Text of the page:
Understanding Biologic Drugs for Arthritis Treatment

Biologic drugs are among the medications used to treat rheumatoid arthritis (RA). These medications reduce immune cell activity to decrease the inflammation that damages joints in this condition.

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Biologic Drugs and Their Targets

There are a variety of biologic drugs, each of which targets a specific type of molecule involved in the inflammatory process—such as tumor necrosis factor (TNF), interleukins (ILs), and cell surface molecules on T and B lymphocytes.

  • Enbrel (etanercept), Remicade (infliximab), Humira (adalimumab), Simponi (golimumab), and Cimzia (certolizumab pegol) target TNF. Often, TNF blockers are considered first-line biologics in RA.
  • Stelara (ustekinumab) blocks IL-12 and IL-23 cytokines.
  • Taltz (ixekizumab) and Cosentyx (secukinumab) inhibit IL-17 and are used to treat moderate to severe plaque psoriasis and active psoriatic arthritis.
  • Orencia (abatacept) interrupts the activation of T cells. Usually, Orencia is reserved for patients with moderate to severe RA whose disease is not adequately controlled with methotrexate and a TNF blocker.
  • Rituxan (rituximab) depletes B cells. This drug is typically reserved for patients who have an unsatisfactory result with methotrexate and a TNF blocker.
  • Actemra (tocilizumab) works by inhibiting the IL-6 receptor and is used to treat moderate to severe RA, polyarticular juvenile idiopathic arthritis, and systemic juvenile idiopathic arthritis.
  • Kineret (anakinra) inhibits IL-1. It is effective for treating several inflammatory conditions, but it is less effective in the treatment of RA.

Who Should Be Treated With Biologics?

If you've had an unsatisfactory response to disease-modifying antirheumatic drugs (DMARDs), either alone or in combination with other arthritis medications, you might be a good candidate for biologics.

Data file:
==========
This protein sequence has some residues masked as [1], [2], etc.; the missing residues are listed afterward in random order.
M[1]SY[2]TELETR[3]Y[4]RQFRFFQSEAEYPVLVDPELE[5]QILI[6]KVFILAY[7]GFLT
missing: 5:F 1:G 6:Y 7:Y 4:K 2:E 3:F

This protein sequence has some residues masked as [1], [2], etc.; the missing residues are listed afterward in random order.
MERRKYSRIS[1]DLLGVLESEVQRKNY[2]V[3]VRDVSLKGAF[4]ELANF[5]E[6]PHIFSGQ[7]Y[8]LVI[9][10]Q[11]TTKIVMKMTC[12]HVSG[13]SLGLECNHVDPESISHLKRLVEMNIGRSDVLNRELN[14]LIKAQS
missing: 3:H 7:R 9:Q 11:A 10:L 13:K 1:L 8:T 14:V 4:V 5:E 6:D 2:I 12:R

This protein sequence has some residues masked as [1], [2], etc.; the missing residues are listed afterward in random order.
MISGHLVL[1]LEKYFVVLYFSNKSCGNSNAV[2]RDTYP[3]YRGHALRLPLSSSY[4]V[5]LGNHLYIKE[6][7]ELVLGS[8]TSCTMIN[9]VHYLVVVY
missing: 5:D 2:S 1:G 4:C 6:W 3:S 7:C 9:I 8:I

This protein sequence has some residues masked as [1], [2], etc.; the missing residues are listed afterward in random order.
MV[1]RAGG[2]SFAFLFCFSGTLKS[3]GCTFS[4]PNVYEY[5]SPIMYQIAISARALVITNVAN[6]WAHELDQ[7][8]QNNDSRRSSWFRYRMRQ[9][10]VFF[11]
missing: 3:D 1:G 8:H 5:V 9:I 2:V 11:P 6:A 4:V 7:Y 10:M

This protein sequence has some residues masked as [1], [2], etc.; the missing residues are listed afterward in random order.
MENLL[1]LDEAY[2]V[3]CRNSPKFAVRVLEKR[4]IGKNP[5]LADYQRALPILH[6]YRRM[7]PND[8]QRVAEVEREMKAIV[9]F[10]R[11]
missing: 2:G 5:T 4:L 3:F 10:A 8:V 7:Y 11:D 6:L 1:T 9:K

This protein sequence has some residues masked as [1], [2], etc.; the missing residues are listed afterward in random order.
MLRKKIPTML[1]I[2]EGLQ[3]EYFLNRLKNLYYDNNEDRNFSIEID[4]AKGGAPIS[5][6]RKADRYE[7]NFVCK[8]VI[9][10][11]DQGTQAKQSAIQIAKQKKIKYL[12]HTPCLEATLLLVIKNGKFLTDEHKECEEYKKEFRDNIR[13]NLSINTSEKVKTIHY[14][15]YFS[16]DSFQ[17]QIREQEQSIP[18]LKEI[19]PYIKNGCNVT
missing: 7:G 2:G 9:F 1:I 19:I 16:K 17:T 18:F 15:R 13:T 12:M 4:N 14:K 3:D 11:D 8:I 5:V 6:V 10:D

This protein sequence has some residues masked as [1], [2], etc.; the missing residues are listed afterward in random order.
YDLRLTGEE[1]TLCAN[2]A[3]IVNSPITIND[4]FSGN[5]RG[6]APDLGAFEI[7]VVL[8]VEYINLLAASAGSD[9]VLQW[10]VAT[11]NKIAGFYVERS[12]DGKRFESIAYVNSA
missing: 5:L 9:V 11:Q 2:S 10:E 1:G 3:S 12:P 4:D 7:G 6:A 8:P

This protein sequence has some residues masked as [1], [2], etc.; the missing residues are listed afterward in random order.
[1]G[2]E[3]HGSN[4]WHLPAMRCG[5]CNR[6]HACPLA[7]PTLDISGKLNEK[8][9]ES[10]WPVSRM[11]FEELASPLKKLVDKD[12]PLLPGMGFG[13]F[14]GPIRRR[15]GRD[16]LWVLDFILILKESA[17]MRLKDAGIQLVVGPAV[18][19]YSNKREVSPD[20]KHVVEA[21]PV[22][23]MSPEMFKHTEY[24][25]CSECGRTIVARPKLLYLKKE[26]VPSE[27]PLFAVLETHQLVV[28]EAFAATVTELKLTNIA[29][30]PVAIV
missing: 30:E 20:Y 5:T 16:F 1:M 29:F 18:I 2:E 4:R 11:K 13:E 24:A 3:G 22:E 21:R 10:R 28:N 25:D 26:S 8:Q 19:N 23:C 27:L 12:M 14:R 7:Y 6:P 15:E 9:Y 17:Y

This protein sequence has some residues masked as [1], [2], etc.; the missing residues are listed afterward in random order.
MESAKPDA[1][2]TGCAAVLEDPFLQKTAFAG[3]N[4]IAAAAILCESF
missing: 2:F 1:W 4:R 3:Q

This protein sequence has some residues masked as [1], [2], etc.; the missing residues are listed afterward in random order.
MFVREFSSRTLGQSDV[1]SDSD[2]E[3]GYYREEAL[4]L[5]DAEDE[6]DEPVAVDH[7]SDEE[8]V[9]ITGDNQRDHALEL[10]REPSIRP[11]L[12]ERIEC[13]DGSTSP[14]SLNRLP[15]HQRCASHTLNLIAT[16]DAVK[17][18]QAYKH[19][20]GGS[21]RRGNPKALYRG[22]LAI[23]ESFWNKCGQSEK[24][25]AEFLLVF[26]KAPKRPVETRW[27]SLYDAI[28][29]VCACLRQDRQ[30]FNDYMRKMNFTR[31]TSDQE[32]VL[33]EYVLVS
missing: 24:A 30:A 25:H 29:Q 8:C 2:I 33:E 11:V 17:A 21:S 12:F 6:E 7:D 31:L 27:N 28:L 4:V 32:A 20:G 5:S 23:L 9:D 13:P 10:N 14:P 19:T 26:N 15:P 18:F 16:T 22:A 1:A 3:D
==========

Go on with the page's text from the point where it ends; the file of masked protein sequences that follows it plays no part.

Biologics can take up to three months to be fully effective.

Who Should Not Be Treated With Biologics?

You might not be a good candidate for treatment with biologic drugs. There are certain conditions in which the risks would most likely outweigh the benefits of treatment.

For example, if you have multiple sclerosis, symptomatic congestive heart failure, or a history of lymphoma, TNF inhibitors wouldn't be right for you. It's also too risky to use biologic drugs if you have a history of severe or recurring infections.

Which of the Biologics Should You Use?

Your doctor will help you choose the best biologic for you. Cost is certainly a consideration. You and your doctor must determine if your health insurance will cover the cost and what your out-of-pocket expense will be.

Another consideration is convenience. How is the drug administered? Do you have to go to the doctor's office for treatment or would it be better for you to choose one of the biologic drugs that are administered as a self-injection? How often is the drug administered—once a week, twice a week, every two weeks, or monthly? What's your preference?

Also, is it important for you to choose a drug that has a good track record—in other words—do you prefer one of the older, rather than newer, biologics? These are all things to consider because if you choose what suits you best, you will more likely remain compliant with your treatment.

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  • Maini RN and Venables PJW. "Patient information: Rheumatoid arthritis treatment" UpToDate.